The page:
By trying to pin down a length of time after the conclusion of a traffic stop during which a suspicionless seizure doesn’t invoke the Fourth Amendment remedy of suppression, the tacit problem is that courts fudge the details in order to give the police some extra latitude to find a reason to arrest a person after their lawful justification for the seizure has ended.

Time’s up. You had your chance to seize while doing your traffic stop voodoo, and you couldn’t get the dog there in time. Suck it up and move on to the next Mercedes driven by a black guy.  It’s as much of a bright line as eight minutes, except it finds doctrinal justification in the Constitution, which includes no de minimis caveat.

Then again, this may all prove fairly silly and pointless, as the traffic cop can just sit in his cruiser with your license, registration and insurance card, pretending to be running your name while watching porn on Youtube, until the dog arrives. Who can argue with the “computer’s running slow today” excuse?

Still, the existence of rules that apply to all the relevant players in the dog and pony show of pretense traffic stop, dog sniff and future of life in prison will help to provide some parameters to work with.  It beats the hell out of whatever a district court judge considers de minimis at any given moment.

While rules tend to give rise to artful methods of circumventing rules, they also tend to prevent the slide down the slippery slope to a couple of hours of de minimis waiting for the dogs to alert.  In the meantime, enjoy the quiet time after the ticket has been delivered and before the dog has arrived. It may your seven minutes in heaven, before your arrest and you spend the next twenty years in hell.

 

 

 

8 comments on “Seven Minutes in Heaven

  1. John Burgess

    I suddenly see a market for repurposed chess clocks!

    Some tech wizard will tie them into the cars computer system so that when the car is pulled over, the driver need only tap one of the buttons on top. After he’s given his ticket or otherwise released, he taps the second button. This starts the eight-minute countdown. At the stroke of eight, lights flash, the engine starts up, and the car’s speakers announce, “I’m outta here.”

    BTW: some pages, when Continue reading is clicked, open with a very strange format. Text runs nearly border to border and in a very small type. Perhaps it’s just my Firefox browser, though.

  2. Wheeze The People™

    And it will be really funny the first time a little person gets gunned down because he made a furtive movement towards his stopwatch . . . “Yo time is up!??!” . . .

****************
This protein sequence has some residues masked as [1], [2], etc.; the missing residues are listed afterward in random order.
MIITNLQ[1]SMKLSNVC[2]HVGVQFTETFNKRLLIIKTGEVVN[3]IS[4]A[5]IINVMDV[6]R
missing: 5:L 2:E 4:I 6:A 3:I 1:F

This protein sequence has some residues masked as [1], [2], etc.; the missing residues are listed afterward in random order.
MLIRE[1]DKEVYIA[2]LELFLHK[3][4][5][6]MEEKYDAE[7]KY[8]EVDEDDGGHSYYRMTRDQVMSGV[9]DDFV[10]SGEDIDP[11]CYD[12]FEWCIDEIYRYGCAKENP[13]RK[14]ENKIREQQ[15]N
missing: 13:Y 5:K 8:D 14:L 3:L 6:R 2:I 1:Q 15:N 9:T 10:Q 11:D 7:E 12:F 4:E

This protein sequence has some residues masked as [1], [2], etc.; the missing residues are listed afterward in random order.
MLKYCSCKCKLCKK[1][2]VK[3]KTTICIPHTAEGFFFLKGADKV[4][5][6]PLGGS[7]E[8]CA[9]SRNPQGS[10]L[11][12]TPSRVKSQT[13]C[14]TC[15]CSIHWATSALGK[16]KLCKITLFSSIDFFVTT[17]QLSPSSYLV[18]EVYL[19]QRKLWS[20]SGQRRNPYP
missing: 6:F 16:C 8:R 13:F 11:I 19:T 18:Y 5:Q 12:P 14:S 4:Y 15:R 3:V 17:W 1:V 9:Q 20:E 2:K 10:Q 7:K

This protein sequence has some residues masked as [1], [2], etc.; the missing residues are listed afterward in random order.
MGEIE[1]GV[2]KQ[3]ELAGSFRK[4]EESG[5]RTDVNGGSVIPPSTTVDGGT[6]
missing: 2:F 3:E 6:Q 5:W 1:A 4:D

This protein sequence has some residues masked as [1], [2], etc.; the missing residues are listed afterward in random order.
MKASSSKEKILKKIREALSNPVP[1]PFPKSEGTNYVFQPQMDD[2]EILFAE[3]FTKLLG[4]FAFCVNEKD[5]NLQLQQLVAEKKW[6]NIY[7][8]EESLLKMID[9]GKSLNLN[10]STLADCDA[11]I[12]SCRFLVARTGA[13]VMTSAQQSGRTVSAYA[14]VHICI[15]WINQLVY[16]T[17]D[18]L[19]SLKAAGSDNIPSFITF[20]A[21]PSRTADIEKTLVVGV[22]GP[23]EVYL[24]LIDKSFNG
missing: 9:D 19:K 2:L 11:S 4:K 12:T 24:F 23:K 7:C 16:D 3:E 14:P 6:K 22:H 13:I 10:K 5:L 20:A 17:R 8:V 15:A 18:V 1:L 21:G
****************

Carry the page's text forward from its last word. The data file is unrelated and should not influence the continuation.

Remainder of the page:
3. A Voice of Sanity

    Buy an MD80 camcorder on eBay ($8). Mount it behind the rear view mirror, pointing at the driver’s window. Start it when you see the flashing lights. You’ll have all the time stamps you need – and a record of any lies told. Couldn’t hurt?

  4. Nigel Declan

    Sadly, Orin will not be able to square this particular jurisprudential circle, since the answer is, as it has consistently been following the Supreme Court’s confirmation that drug dog searches are not “searches”, that the reasonable time period is as long as the courts will bear in the given circumstances. Prof. Kerr’s mistake is assuming that the decision to maintain that a pretextual stop and detention to perform a K-9 non-search as constitutional as long as it was done without an unreasonable delay was intended to create (or to ultimately lead to the establishment of) some sort of bright-line, some method by which lower courts could consistently say that Delay A was reasonable but Delay B was not. If the mention of fuzzy time restrictions is fundamentally a sop to civil libertarians rather than the recognition of a meaningful balancing principle, then Orin’s efforts to determine the “reasonable” length of a delay becomes little more than trying to deduce how many angels can dance on the head of a judicial pin.

  5. Marc R

    If “de minimus” means inconsequential, then it would only ever be de minimus if the police didn’t find anything AND it was under 9 minutes.

    1. SHG Post author

      It never reaches a court if the police don’t find anything. Then it’s just one of those free-floating constitutional violations that no one ever knows about.

Comments are closed.